Pharmacogenomics of childhood AML susceptibility and treatment response.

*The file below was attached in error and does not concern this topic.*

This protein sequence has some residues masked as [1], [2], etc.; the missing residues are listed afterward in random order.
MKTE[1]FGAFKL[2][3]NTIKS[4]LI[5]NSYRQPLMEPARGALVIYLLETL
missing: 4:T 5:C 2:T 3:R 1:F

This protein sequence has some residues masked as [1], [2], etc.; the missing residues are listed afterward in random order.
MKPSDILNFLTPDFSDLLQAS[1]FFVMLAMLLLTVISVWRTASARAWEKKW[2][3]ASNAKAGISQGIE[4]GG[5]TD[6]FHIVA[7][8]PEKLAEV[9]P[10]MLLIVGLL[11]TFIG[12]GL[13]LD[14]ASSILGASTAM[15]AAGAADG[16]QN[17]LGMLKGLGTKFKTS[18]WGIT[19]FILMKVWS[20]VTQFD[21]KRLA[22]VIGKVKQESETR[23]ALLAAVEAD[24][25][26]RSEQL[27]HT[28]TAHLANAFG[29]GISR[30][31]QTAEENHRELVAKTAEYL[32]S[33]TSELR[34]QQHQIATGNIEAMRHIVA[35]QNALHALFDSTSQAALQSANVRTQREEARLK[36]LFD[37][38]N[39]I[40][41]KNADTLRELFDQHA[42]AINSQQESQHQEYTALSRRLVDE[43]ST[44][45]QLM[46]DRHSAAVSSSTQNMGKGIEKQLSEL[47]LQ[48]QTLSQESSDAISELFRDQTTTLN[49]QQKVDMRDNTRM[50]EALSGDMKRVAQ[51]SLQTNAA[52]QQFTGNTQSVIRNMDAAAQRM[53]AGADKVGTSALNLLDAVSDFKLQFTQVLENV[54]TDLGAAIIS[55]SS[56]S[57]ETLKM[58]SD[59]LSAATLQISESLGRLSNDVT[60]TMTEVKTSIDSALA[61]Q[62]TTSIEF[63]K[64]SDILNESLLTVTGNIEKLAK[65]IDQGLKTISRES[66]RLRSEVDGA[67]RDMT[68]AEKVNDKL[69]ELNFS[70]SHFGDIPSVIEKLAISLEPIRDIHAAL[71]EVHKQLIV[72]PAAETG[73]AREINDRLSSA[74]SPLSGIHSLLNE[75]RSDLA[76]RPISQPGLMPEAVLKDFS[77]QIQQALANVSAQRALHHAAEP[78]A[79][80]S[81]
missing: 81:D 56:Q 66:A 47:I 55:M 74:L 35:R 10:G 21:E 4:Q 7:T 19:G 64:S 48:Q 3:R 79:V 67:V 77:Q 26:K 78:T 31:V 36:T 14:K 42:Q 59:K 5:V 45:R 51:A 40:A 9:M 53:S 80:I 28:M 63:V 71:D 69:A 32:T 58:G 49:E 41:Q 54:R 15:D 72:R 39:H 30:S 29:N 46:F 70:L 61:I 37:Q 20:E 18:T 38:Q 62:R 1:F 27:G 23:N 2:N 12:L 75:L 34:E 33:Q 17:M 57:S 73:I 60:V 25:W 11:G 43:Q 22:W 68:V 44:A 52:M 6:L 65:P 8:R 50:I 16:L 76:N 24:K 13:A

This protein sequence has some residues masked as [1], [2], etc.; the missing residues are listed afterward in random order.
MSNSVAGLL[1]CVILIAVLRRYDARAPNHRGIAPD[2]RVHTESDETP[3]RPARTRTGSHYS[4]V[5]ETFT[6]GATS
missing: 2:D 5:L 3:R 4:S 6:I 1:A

Although acute myeloid leukemia (AML) causes a substantial disease and treatment burden in both children and adults, the causes of AML and unsuccessful treatment are poorly understood. Currently, many scientists believe that naturally occurring genetic variation changes AML susceptibility and relapse risks. This application seeks to identify these specific genetic variations by searching throughout the genome with a genome-wide association study (GWAS). This research seeks to find these genetic changes with three specific aims. Aim 1 will use the Illumina 550 HH Bead Chip to perform genome-wide scans on 300 Caucasian patients treated on cooperative group AML protocols from the Children's Oncology Group (COG). These data will be compared with genome-wide scans already performed and available at no cost in 1200 Caucasian control patients at the Center for Applied Genomics (CAG) at The Children's Hospital of Philadelphia. Aim 2 will confirm the findings from the genome-wide scan from Aim 1 in an additional 2000 patients, of whom 1000 have been treated on COG trials and an additional 1000 controls from the (CAG). Aim 3 will compare the genome-wide scans of patients with AML who relapsed with the genome-wide scans of patients who did not relapse in order to identify genotypes associated with an increased risk of leukemia relapse.